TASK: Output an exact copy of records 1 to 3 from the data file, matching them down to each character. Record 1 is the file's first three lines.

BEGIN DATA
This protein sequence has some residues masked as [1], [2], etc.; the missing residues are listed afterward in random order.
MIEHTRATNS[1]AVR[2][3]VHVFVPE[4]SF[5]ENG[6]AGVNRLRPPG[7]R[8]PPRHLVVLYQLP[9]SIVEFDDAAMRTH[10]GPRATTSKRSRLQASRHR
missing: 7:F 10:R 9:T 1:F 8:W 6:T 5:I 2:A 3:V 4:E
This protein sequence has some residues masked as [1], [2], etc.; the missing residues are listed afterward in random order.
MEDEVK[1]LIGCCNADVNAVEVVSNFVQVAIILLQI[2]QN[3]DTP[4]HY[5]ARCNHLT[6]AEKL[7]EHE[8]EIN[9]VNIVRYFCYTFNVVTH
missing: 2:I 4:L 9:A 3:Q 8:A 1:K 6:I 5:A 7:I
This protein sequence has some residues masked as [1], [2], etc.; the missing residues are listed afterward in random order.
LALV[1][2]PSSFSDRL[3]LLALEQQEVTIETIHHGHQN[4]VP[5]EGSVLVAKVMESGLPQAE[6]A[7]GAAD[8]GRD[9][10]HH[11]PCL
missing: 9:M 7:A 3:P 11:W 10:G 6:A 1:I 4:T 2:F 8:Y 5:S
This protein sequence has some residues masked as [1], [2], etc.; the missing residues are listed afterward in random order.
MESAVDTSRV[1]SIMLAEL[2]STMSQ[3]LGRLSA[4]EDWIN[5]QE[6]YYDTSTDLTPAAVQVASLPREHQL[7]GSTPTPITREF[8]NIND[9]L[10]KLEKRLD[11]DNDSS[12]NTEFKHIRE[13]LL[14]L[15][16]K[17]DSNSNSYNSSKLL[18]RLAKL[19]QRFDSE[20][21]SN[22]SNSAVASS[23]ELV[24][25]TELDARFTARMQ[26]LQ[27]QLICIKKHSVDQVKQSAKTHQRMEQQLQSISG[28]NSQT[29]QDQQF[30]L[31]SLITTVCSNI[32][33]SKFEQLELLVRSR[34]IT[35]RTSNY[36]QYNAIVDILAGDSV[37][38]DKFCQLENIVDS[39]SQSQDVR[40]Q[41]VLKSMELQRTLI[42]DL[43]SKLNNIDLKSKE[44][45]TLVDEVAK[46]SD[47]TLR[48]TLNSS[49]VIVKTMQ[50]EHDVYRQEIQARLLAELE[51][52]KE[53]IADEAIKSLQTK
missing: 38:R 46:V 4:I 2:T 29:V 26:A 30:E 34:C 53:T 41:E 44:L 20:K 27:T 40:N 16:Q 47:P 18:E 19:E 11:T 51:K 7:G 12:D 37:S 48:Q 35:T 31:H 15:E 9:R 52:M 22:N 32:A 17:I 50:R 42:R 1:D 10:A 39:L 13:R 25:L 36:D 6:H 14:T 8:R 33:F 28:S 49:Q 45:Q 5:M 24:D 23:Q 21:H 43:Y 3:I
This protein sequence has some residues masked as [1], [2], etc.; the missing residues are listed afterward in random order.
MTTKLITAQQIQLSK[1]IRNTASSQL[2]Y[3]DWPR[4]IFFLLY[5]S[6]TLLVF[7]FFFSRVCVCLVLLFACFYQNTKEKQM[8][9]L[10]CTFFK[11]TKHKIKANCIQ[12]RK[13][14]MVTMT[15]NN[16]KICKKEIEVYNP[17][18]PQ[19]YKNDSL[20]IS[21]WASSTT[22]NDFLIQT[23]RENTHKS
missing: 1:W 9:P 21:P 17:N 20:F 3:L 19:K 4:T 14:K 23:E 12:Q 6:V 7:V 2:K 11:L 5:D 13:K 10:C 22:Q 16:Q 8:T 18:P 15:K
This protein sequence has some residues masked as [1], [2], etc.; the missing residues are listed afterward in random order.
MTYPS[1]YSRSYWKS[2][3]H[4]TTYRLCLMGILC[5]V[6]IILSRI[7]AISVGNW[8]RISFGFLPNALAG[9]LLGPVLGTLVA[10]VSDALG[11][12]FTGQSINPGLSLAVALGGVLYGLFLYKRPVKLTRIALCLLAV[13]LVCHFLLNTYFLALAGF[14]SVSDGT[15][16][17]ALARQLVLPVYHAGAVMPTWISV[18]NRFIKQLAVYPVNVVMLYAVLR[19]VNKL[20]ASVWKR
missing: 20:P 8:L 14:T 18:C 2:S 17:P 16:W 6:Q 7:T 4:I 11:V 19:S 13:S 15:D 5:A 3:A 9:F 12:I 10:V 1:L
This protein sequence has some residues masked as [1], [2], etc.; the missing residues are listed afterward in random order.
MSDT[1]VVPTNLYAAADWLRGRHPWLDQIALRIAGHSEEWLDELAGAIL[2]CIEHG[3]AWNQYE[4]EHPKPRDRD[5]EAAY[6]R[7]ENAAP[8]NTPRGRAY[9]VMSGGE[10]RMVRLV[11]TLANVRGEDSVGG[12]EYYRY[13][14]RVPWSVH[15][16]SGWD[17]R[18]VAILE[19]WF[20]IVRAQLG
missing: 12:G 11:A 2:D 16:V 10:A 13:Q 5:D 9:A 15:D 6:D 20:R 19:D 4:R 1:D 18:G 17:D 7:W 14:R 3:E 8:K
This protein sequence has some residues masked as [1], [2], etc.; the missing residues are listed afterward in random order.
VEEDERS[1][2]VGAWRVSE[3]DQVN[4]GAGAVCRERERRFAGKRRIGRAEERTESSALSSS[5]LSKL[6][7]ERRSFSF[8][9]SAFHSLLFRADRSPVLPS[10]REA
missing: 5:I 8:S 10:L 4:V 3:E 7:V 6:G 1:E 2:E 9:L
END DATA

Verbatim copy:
This protein sequence has some residues masked as [1], [2], etc.; the missing residues are listed afterward in random order.
MIEHTRATNS[1]AVR[2][3]VHVFVPE[4]SF[5]ENG[6]AGVNRLRPPG[7]R[8]PPRHLVVLYQLP[9]SIVEFDDAAMRTH[10]GPRATTSKRSRLQASRHR
missing: 7:F 10:R 9:T 1:F 8:W 6:T 5:I 2:A 3:V 4:E
This protein sequence has some residues masked as [1], [2], etc.; the missing residues are listed afterward in random order.
MEDEVK[1]LIGCCNADVNAVEVVSNFVQVAIILLQI[2]QN[3]DTP[4]HY[5]ARCNHLT[6]AEKL[7]EHE[8]EIN[9]VNIVRYFCYTFNVVTH
missing: 2:I 4:L 9:A 3:Q 8:A 1:K 6:I 5:A 7:I
This protein sequence has some residues masked as [1], [2], etc.; the missing residues are listed afterward in random order.
LALV[1][2]PSSFSDRL[3]LLALEQQEVTIETIHHGHQN[4]VP[5]EGSVLVAKVMESGLPQAE[6]A[7]GAAD[8]GRD[9][10]HH[11]PCL
missing: 9:M 7:A 3:P 11:W 10:G 6:A 1:I 4:T 2:F 8:Y 5:S